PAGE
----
The convenience retailer also successfully campaigned for stricter sentencing in law for violent incident against retail workers through its Safer Colleagues, Safer Communities campaign – with the new law introduced in Scotland in August 2021, and England and Wales the following May.

However, retailers estimate that just 16 per of crimes against their business are reported to the police, according to the ACS 2023 Crime Report.

Sussex PCC Katy Bourne says this “undermines the best efforts of police and retailers” to tackle crime.

“Shoplifting, abuse and assaults still plague our retailers and their long-suffering staff,” she said.

“The impact of crime leads to frightened shopworkers and intimidated customers.

“Accepting that loss and violence is the price of doing business and not reporting incidents, undermines the best efforts of police and retailers who are trying to turn the tide.

“I urge any business experiencing crime to contact their local police for advice on reporting incidents.”

ACS has published a five-point plan for police forces and the Government to do more to take retail crime seriously and support local businesses. This includes:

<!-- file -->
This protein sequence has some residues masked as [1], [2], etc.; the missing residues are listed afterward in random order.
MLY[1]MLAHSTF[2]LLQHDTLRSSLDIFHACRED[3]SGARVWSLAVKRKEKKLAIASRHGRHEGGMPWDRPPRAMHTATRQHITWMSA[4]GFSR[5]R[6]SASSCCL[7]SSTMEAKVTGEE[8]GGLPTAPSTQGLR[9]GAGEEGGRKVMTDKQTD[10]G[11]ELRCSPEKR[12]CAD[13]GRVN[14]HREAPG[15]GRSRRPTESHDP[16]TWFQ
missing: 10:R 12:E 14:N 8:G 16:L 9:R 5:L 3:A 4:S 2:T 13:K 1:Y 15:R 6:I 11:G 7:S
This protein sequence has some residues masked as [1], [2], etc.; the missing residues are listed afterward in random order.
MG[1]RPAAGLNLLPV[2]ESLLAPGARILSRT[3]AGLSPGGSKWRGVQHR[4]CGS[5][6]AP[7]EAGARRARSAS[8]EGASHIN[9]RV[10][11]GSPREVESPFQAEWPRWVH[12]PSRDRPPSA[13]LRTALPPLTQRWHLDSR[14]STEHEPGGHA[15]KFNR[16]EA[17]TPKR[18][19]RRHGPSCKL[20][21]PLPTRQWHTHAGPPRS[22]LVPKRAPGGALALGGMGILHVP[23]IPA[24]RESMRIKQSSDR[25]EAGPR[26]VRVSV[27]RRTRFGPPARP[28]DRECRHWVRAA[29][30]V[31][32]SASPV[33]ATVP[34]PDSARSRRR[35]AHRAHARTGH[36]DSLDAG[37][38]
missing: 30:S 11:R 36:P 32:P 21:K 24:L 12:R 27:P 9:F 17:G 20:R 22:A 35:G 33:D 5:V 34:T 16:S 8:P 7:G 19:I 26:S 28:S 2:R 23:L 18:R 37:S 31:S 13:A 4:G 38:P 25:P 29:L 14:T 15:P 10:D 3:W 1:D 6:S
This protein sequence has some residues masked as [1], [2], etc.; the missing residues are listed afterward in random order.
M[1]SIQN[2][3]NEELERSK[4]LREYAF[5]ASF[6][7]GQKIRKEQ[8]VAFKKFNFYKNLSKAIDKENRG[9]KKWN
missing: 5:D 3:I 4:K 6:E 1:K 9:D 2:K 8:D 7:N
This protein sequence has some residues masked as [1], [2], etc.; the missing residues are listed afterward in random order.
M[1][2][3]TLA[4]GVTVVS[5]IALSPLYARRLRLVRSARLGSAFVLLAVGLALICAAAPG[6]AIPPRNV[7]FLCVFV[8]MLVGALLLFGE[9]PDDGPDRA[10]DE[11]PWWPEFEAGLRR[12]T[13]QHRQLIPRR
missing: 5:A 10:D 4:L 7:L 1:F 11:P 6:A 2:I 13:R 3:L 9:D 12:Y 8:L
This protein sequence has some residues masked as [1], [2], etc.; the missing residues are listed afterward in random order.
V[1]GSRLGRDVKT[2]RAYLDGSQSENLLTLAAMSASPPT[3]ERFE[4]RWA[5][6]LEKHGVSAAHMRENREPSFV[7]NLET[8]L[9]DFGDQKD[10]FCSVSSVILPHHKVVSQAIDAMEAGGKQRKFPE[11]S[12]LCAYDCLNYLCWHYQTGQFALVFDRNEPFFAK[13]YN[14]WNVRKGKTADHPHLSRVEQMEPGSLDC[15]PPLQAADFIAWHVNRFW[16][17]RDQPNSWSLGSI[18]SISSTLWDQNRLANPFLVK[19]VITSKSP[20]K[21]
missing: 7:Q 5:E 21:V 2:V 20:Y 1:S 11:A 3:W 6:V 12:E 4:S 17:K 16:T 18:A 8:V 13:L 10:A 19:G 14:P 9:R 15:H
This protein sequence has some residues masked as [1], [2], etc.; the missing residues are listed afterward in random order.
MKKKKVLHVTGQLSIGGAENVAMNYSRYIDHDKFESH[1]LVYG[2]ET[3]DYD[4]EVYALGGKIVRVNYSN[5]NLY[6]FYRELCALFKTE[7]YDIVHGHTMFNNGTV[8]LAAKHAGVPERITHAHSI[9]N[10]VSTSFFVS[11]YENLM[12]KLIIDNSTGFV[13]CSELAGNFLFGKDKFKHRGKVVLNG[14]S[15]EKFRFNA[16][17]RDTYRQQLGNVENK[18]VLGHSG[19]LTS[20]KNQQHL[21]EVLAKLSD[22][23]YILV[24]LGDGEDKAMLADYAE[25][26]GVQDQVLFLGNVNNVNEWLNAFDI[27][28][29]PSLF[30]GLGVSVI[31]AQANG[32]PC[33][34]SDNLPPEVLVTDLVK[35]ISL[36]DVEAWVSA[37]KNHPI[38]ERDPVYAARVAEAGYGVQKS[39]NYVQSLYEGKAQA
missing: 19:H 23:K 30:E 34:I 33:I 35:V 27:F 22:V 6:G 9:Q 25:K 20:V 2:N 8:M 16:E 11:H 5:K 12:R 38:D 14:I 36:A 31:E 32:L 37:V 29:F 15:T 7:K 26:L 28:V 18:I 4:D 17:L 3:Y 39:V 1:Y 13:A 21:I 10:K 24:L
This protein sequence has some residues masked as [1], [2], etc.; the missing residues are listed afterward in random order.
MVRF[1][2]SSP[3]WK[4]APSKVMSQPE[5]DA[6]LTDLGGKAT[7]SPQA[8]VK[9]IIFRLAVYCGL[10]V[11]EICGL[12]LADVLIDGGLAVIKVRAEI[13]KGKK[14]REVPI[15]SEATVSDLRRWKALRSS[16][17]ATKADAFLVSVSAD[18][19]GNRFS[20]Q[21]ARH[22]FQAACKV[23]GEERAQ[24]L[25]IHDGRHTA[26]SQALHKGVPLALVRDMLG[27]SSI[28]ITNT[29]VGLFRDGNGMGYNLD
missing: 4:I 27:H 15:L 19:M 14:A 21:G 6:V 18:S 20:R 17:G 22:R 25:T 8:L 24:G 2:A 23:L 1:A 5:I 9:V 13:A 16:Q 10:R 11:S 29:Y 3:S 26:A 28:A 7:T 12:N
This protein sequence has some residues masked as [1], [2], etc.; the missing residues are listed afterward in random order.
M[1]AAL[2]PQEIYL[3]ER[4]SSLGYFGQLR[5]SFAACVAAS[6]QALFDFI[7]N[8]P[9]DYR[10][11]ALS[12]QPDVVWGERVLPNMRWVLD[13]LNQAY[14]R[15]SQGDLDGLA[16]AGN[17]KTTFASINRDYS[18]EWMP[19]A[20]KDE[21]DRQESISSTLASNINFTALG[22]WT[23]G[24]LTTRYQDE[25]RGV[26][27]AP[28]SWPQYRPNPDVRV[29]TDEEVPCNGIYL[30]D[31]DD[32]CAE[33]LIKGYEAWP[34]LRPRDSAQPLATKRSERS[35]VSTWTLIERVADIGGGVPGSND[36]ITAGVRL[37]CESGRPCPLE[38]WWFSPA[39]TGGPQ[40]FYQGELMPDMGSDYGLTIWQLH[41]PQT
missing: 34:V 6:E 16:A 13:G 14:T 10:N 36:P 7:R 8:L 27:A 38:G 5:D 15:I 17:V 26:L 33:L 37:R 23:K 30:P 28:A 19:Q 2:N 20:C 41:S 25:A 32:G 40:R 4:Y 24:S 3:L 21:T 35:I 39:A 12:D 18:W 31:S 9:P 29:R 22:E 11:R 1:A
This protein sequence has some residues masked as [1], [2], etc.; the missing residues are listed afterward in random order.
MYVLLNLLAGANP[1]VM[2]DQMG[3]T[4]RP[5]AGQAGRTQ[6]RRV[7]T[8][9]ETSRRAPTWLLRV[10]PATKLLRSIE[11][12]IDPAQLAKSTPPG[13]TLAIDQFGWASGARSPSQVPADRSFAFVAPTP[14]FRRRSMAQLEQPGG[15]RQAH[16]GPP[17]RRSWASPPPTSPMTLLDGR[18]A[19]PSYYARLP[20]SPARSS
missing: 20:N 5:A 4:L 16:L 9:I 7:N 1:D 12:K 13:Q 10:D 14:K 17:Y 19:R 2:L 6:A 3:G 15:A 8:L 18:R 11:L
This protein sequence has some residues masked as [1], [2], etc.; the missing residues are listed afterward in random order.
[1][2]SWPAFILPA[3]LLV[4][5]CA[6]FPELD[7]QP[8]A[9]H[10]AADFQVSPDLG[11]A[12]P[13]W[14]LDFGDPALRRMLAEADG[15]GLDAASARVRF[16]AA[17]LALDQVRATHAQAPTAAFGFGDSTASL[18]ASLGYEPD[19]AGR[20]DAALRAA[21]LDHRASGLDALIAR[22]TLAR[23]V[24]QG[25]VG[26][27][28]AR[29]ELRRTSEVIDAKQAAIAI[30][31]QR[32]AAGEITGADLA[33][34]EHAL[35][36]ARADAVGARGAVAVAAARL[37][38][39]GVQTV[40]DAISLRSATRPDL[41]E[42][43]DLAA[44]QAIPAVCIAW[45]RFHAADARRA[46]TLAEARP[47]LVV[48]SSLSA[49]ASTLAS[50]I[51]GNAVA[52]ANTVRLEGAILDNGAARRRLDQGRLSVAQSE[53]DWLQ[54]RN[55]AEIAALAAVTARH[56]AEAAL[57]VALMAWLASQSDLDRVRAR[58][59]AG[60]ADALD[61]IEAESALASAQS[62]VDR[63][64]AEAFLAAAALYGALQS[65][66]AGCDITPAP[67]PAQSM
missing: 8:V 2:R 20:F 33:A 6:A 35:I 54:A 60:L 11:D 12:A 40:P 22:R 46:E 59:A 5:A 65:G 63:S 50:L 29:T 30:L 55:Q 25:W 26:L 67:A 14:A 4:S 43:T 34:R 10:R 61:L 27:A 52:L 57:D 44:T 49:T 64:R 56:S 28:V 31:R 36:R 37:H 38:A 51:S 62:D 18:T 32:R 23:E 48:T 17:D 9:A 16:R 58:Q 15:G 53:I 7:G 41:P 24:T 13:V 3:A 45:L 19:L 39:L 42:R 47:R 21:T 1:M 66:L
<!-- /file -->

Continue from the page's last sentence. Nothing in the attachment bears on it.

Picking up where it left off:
• Introduce a ‘Most Wanted’ list of shop thieves in each police force area, where prolific offenders can be banned from retail areas or referred to rehabilitation programmes;
  • Review the impact of new legislation that makes attacking a public facing worker (including shop staff) an aggravated offence;
  • Invest in rehabilitation programmes for offenders to break the cycle of offending and ineffective punishment;
  • Encourage local forces to use the tools available to them to deal with anti-social behaviour, such as the Community Trigger and Community Remedy powers; and
  • Incentivise investment in crime prevention measures.

The national president of the Federation of Independent Retailers (the Fed), Muntazir Dipoti, said: “Shop theft is not victimless. It blights the lives of independent retailers on a daily basis and has significant implications for a store’s viability.

“I am sure that every member has been affected by shop theft at some point and, sadly, many incidents of shoplifting are becoming increasingly violent.”

Responding to the report that police will pledge to act on all crimes, he added: “After so many years of police forces appearing to turn a blind eye to shoplifting offences, the Fed is pleased to hear that these crimes will be investigated, provided there is evidence available to help lead to a conviction.